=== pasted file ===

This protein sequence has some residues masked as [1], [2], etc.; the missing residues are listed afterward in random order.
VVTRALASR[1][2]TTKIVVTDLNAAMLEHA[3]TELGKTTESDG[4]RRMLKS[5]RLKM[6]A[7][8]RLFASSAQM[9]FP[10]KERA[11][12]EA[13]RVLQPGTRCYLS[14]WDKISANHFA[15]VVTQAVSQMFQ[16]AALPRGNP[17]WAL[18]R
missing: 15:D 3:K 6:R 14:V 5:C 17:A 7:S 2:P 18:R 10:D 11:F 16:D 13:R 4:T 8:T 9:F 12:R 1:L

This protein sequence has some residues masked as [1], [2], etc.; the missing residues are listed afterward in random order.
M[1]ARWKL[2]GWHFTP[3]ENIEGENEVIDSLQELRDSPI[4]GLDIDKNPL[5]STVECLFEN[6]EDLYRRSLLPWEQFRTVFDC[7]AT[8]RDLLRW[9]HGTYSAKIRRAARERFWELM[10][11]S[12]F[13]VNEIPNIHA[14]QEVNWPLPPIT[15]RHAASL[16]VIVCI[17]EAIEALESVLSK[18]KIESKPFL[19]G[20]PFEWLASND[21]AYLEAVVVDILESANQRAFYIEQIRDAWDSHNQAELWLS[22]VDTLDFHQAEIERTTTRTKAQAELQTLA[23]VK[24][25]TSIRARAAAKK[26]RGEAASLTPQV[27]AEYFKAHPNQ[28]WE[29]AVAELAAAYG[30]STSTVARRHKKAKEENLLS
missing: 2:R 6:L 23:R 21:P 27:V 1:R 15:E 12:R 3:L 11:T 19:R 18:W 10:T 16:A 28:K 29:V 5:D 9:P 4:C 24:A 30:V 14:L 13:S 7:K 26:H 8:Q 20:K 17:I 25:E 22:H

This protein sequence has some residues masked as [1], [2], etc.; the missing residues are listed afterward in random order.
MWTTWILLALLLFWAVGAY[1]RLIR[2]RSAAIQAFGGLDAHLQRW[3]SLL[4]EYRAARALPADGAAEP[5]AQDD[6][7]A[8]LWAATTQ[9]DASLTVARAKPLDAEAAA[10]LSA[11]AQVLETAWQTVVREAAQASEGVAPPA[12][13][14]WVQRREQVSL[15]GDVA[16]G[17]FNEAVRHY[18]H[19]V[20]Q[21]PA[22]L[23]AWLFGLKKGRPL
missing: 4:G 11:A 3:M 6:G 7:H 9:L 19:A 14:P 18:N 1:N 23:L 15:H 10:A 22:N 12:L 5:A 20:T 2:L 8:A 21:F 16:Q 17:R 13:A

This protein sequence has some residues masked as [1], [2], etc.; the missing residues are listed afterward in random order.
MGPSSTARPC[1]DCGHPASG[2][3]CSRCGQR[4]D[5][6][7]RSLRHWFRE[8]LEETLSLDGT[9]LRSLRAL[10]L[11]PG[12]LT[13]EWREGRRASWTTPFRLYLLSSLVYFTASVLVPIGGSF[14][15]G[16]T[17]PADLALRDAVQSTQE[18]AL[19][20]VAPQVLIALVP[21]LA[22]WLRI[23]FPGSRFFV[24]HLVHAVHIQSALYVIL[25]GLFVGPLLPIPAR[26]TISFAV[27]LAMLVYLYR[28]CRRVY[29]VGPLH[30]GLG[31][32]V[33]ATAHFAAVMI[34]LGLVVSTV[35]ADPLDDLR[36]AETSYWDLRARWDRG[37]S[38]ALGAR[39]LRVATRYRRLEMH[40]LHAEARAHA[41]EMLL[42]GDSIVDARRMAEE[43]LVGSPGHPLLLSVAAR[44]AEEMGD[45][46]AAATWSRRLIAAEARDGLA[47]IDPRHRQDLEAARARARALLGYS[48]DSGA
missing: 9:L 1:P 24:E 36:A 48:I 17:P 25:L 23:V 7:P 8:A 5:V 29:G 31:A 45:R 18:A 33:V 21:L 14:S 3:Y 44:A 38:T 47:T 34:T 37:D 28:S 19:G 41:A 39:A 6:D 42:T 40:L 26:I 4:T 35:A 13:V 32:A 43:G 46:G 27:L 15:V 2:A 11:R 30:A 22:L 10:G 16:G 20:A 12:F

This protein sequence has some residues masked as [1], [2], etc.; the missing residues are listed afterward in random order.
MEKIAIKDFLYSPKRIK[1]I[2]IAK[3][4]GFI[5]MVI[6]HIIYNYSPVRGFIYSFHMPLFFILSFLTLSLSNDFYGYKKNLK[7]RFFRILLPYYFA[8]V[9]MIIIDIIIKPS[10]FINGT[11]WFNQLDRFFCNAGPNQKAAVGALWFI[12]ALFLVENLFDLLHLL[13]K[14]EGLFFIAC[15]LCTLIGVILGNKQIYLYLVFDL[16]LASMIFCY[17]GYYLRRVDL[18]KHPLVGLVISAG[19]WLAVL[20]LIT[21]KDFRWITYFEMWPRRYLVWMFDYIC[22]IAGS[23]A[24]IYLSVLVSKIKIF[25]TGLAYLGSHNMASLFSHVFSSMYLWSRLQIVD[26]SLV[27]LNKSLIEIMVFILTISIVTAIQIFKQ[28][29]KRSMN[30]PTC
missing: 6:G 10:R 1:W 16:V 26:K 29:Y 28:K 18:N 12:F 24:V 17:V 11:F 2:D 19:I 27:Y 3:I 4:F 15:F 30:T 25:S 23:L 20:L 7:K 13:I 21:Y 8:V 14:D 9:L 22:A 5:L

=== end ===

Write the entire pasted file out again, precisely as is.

This protein sequence has some residues masked as [1], [2], etc.; the missing residues are listed afterward in random order.
VVTRALASR[1][2]TTKIVVTDLNAAMLEHA[3]TELGKTTESDG[4]RRMLKS[5]RLKM[6]A[7][8]RLFASSAQM[9]FP[10]KERA[11][12]EA[13]RVLQPGTRCYLS[14]WDKISANHFA[15]VVTQAVSQMFQ[16]AALPRGNP[17]WAL[18]R
missing: 15:D 3:K 6:R 14:V 5:C 17:A 7:S 2:P 18:R 10:D 11:F 16:D 13:R 4:T 8:T 9:F 12:R 1:L

This protein sequence has some residues masked as [1], [2], etc.; the missing residues are listed afterward in random order.
M[1]ARWKL[2]GWHFTP[3]ENIEGENEVIDSLQELRDSPI[4]GLDIDKNPL[5]STVECLFEN[6]EDLYRRSLLPWEQFRTVFDC[7]AT[8]RDLLRW[9]HGTYSAKIRRAARERFWELM[10][11]S[12]F[13]VNEIPNIHA[14]QEVNWPLPPIT[15]RHAASL[16]VIVCI[17]EAIEALESVLSK[18]KIESKPFL[19]G[20]PFEWLASND[21]AYLEAVVVDILESANQRAFYIEQIRDAWDSHNQAELWLS[22]VDTLDFHQAEIERTTTRTKAQAELQTLA[23]VK[24][25]TSIRARAAAKK[26]RGEAASLTPQV[27]AEYFKAHPNQ[28]WE[29]AVAELAAAYG[30]STSTVARRHKKAKEENLLS
missing: 2:R 6:L 23:R 21:P 27:V 1:R 15:E 12:R 3:L 11:T 19:R 18:W 10:T 16:A 28:K 29:V 5:D 9:P 4:C 24:A 30:V 14:L 13:S 7:K 26:H 8:Q 20:K 17:I 25:E 22:H

This protein sequence has some residues masked as [1], [2], etc.; the missing residues are listed afterward in random order.
MWTTWILLALLLFWAVGAY[1]RLIR[2]RSAAIQAFGGLDAHLQRW[3]SLL[4]EYRAARALPADGAAEP[5]AQDD[6][7]A[8]LWAATTQ[9]DASLTVARAKPLDAEAAA[10]LSA[11]AQVLETAWQTVVREAAQASEGVAPPA[12][13][14]WVQRREQVSL[15]GDVA[16]G[17]FNEAVRHY[18]H[19]V[20]Q[21]PA[22]L[23]AWLFGLKKGRPL
missing: 4:G 11:A 3:M 6:G 7:H 9:L 19:A 14:P 18:N 1:N 23:L 15:H 10:A 22:N 12:L 5:A 20:T 2:L 8:A 21:F 16:Q 17:R 13:A

This protein sequence has some residues masked as [1], [2], etc.; the missing residues are listed afterward in random order.
MGPSSTARPC[1]DCGHPASG[2][3]CSRCGQR[4]D[5][6][7]RSLRHWFRE[8]LEETLSLDGT[9]LRSLRAL[10]L[11]PG[12]LT[13]EWREGRRASWTTPFRLYLLSSLVYFTASVLVPIGGSF[14][15]G[16]T[17]PADLALRDAVQSTQE[18]AL[19][20]VAPQVLIALVP[21]LA[22]WLRI[23]FPGSRFFV[24]HLVHAVHIQSALYVIL[25]GLFVGPLLPIPAR[26]TISFAV[27]LAMLVYLYR[28]CRRVY[29]VGPLH[30]GLG[31][32]V[33]ATAHFAAVMI[34]LGLVVSTV[35]ADPLDDLR[36]AETSYWDLRARWDRG[37]S[38]ALGAR[39]LRVATRYRRLEMH[40]LHAEARAHA[41]EMLL[42]GDSIVDARRMAEE[43]LVGSPGHPLLLSVAAR[44]AEEMGD[45][46]AAATWSRRLIAAEARDGLA[47]IDPRHRQDLEAARARARALLGYS[48]DSGA
missing: 9:L 1:P 24:E 36:A 48:I 17:P 25:L 23:V 7:P 8:A 5:V 29:G 31:A 45:R 18:A 33:V 21:L 14:S 3:Y 44:A 38:T 47:T 34:T 37:D 28:S 19:G 41:A 39:A 6:D 42:T 40:L 26:I 4:T 35:A 13:V 32:A 43:G 46:G 27:L 15:V 2:A 11:R 30:A 22:L 10:G 16:G 20:A 12:F

This protein sequence has some residues masked as [1], [2], etc.; the missing residues are listed afterward in random order.
MEKIAIKDFLYSPKRIK[1]I[2]IAK[3][4]GFI[5]MVI[6]HIIYNYSPVRGFIYSFHMPLFFILSFLTLSLSNDFYGYKKNLK[7]RFFRILLPYYFA[8]V[9]MIIIDIIIKPS[10]FINGT[11]WFNQLDRFFCNAGPNQKAAVGALWFI[12]ALFLVENLFDLLHLL[13]K[14]EGLFFIAC[15]LCTLIGVILGNKQIYLYLVFDL[16]LASMIFCY[17]GYYLRRVDL[18]KHPLVGLVISAG[19]WLAVL[20]LIT[21]KDFRWITYFEMWPRRYLVWMFDYIC[22]IAGS[23]A[24]IYLSVLVSKIKIF[25]TGLAYLGSHNMASLFSHVFSSMYLWSRLQIVD[26]SLV[27]LNKSLIEIMVFILTISIVTAIQIFKQ[28][29]KRSMN[30]PTC
missing: 6:G 10:R 1:W 16:V 26:K 29:Y 28:K 18:N 12:F 24:V 17:V 11:F 2:D 19:I 27:Y 3:I 4:F 15:F 30:T 25:S 23:L 20:L 7:K 13:I 21:Y 8:V 14:D 9:L 22:A 5:L